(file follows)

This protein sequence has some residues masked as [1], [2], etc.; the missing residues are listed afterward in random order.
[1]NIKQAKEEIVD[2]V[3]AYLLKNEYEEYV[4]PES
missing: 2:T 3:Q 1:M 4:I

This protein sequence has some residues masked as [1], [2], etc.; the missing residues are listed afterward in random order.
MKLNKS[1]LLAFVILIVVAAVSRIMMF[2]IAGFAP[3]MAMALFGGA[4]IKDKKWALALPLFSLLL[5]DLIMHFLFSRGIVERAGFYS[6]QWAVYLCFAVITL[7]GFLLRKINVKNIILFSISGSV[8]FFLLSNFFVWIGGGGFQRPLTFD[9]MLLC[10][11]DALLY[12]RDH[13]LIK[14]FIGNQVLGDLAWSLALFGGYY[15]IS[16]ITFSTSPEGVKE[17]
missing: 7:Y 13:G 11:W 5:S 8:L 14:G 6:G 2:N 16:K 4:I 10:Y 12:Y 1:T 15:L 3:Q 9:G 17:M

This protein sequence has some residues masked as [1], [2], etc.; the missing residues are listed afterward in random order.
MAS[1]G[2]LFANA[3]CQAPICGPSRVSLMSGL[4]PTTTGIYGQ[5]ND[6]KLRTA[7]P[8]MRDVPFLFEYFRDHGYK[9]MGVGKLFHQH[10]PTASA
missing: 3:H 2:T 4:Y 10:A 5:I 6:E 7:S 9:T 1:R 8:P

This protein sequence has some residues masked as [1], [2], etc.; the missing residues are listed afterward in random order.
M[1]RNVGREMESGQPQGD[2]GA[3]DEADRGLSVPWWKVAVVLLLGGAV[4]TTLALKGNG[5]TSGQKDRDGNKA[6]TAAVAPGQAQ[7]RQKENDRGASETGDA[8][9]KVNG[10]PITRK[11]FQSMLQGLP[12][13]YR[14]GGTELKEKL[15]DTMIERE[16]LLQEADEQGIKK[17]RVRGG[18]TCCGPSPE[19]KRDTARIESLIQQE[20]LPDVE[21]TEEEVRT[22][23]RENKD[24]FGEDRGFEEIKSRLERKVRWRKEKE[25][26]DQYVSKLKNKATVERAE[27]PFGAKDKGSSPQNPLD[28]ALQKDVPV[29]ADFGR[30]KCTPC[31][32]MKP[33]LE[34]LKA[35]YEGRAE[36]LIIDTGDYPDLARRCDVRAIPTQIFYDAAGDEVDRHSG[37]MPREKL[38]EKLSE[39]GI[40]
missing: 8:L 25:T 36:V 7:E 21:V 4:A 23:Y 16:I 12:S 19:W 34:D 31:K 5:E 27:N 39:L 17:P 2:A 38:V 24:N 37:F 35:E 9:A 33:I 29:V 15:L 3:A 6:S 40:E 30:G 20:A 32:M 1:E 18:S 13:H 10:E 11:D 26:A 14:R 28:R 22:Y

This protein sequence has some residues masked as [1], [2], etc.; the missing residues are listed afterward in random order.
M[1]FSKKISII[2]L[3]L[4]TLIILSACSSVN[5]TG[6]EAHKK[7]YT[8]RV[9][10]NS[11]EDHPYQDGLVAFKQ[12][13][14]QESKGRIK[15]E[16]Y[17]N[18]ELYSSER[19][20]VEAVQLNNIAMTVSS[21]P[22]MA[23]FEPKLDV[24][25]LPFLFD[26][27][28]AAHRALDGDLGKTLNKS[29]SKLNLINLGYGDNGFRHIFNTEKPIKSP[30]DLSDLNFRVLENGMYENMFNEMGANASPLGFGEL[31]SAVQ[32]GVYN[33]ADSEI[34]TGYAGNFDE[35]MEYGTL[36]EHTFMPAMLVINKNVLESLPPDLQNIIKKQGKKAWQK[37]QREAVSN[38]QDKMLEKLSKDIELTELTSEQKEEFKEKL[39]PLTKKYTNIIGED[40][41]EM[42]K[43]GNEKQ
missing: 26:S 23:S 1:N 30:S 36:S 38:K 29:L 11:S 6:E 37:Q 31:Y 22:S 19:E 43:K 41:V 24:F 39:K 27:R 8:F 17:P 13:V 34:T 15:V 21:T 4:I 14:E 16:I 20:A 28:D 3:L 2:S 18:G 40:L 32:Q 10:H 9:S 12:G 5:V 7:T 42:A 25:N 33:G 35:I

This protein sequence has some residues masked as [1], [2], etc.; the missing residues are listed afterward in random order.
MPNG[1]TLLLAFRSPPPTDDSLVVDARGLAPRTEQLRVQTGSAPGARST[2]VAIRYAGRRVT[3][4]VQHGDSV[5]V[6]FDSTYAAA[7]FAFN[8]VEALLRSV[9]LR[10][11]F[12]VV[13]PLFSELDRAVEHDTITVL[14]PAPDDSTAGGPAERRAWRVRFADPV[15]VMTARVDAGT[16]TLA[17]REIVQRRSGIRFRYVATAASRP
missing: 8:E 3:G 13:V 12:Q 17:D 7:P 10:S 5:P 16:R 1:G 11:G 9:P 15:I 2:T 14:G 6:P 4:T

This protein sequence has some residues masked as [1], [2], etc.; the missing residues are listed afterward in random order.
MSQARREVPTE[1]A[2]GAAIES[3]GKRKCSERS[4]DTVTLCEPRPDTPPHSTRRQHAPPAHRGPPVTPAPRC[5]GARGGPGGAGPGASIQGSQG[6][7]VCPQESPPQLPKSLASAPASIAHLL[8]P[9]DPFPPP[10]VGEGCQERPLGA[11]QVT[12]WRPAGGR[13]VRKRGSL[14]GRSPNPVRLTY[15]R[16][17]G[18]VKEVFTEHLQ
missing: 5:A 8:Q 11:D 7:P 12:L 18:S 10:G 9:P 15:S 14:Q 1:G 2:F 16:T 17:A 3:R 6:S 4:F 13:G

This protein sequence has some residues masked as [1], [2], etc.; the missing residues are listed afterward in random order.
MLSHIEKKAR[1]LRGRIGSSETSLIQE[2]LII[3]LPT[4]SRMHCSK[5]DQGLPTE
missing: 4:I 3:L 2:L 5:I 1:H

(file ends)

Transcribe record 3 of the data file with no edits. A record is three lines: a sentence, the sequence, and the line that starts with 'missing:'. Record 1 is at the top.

This protein sequence has some residues masked as [1], [2], etc.; the missing residues are listed afterward in random order.
MAS[1]G[2]LFANA[3]CQAPICGPSRVSLMSGL[4]PTTTGIYGQ[5]ND[6]KLRTA[7]P[8]MRDVPFLFEYFRDHGYK[9]MGVGKLFHQH[10]PTASA
missing: 3:H 2:T 4:Y 10:A 5:I 6:E 7:S 9:T 1:R 8:P